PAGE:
Prime Minister Narendra Modi, in his maiden Independence Day speech on Friday from the ramparts of the Red Fort, touched upon a major drive that the government is planning on financial inclusion.
Unveiling the 'Pradhan Mantri Jan Dhan Yojana', he said there were more mobile phones than bank accounts in the country. As part of the scheme, access to bank accounts will be made available to the poorest of the poor and each account holder will get a debit card (Ru-Pay card) and a Rs 1 lakh insurance cover.
While Modi did not share any details of the scheme, some of this has already been put out by the Ministry of Finance on its Facebook page. The ministry says the efforts will be more than just opening bank accounts. The target would be individual households given that there are 7.5 crore households that do not have a bank account.
Also, the government's financial inclusion mission would have two phases starting Friday. The first phase will get over by August 14, 2015, and the second Phase by August 14, 2018. Most activities will be done in the first phase, and insurance and pension would be covered in Phase-II. This will help the government transfer subsidies directly to the accounts of the beneficiaries.
What will now need to be seen is how this scheme is operationalised. What will be the financial cost of all this for the government as each account is expected to have a Rs 5,000 overdraft facility? What will be the commitment of banks as they will have to issue the debit cards? And how will it be monitored by the RBI and other authorities?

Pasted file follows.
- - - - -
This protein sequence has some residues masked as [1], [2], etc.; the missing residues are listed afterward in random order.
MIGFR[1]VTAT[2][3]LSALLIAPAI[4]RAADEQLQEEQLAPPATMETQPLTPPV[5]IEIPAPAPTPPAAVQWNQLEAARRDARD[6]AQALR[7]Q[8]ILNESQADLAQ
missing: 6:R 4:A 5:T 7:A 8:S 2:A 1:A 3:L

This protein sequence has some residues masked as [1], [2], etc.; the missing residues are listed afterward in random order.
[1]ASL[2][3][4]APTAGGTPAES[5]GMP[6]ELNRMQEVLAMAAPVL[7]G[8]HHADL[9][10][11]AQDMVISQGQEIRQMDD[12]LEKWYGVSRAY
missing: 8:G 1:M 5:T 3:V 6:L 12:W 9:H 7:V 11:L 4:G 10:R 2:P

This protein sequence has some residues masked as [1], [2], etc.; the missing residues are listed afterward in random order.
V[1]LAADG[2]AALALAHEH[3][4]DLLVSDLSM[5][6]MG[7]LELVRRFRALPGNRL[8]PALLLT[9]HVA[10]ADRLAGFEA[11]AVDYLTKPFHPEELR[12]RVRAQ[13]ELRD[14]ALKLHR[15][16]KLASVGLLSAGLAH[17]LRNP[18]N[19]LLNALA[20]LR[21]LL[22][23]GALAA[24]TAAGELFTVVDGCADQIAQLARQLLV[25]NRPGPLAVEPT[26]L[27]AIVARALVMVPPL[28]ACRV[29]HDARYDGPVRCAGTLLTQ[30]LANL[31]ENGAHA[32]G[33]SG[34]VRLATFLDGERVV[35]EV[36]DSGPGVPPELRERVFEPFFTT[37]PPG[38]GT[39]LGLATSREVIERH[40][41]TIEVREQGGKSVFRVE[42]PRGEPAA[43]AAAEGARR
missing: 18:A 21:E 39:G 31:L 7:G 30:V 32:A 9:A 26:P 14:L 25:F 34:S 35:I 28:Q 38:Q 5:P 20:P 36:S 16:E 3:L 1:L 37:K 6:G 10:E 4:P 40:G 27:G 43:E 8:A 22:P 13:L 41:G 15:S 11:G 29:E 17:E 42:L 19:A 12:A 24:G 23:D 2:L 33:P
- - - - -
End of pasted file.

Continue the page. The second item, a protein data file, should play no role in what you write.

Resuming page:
Some experts say the government has already taken some major steps towards financial inclusion.
Some of this evident from the policy statements made by the RBI in the past couple of years - from recognising Non-Banking Financial Companies - Micro Finance Institutions (NBFC-MFIs) as a separate category; letting NBFC-MFIs to become banking correspondents; giving Bandhan a banking license, making it the first MFI to get this; allowing Ru-Pay enabled debit system; encouraging banks and mobile phone companies to form alliances; coming out with draft regulations for payment banks; and seeking industry views on its new policy on creating small banks.
According to the Ministry of Finance (as given on its Facebook page), here are broadly some elements of the new architecture that the government seems to be planning on financial inclusion:
SOME ELEMENTS OF THE OLD FINANCIAL INCLUSION PROGRAMME:
>> Village-based approach for villages where population is greater than 2,000
>> Only Rural
>> Mobile Banking Correspondents
>> Focus on opening of Basic Savings Bank Deposit Accounts
>> Monitoring by banks
>> Operation of Accounts offline; separate server.
SOME ELEMENTS OF THE NEW FINANCIAL INCLUSION PROGRAMME:
>> Aims to cover households in all villages
>> Both rural and urban
>> Focus on financial literacy, opening of Basic Savings Bank Deposit Account, Convergence with other subsidy schemes and Micro Insurance/Pension, RuPay Debit Card, Kisan Credit Card.
>> Monitoring Mechanism at Centre, State, District level. Active participation of state and district emphasized.
>> Accounts online on Core Banking Solution of banks. Provision of RuPay Card to each account holder, giving him freedom to operate anywhere.
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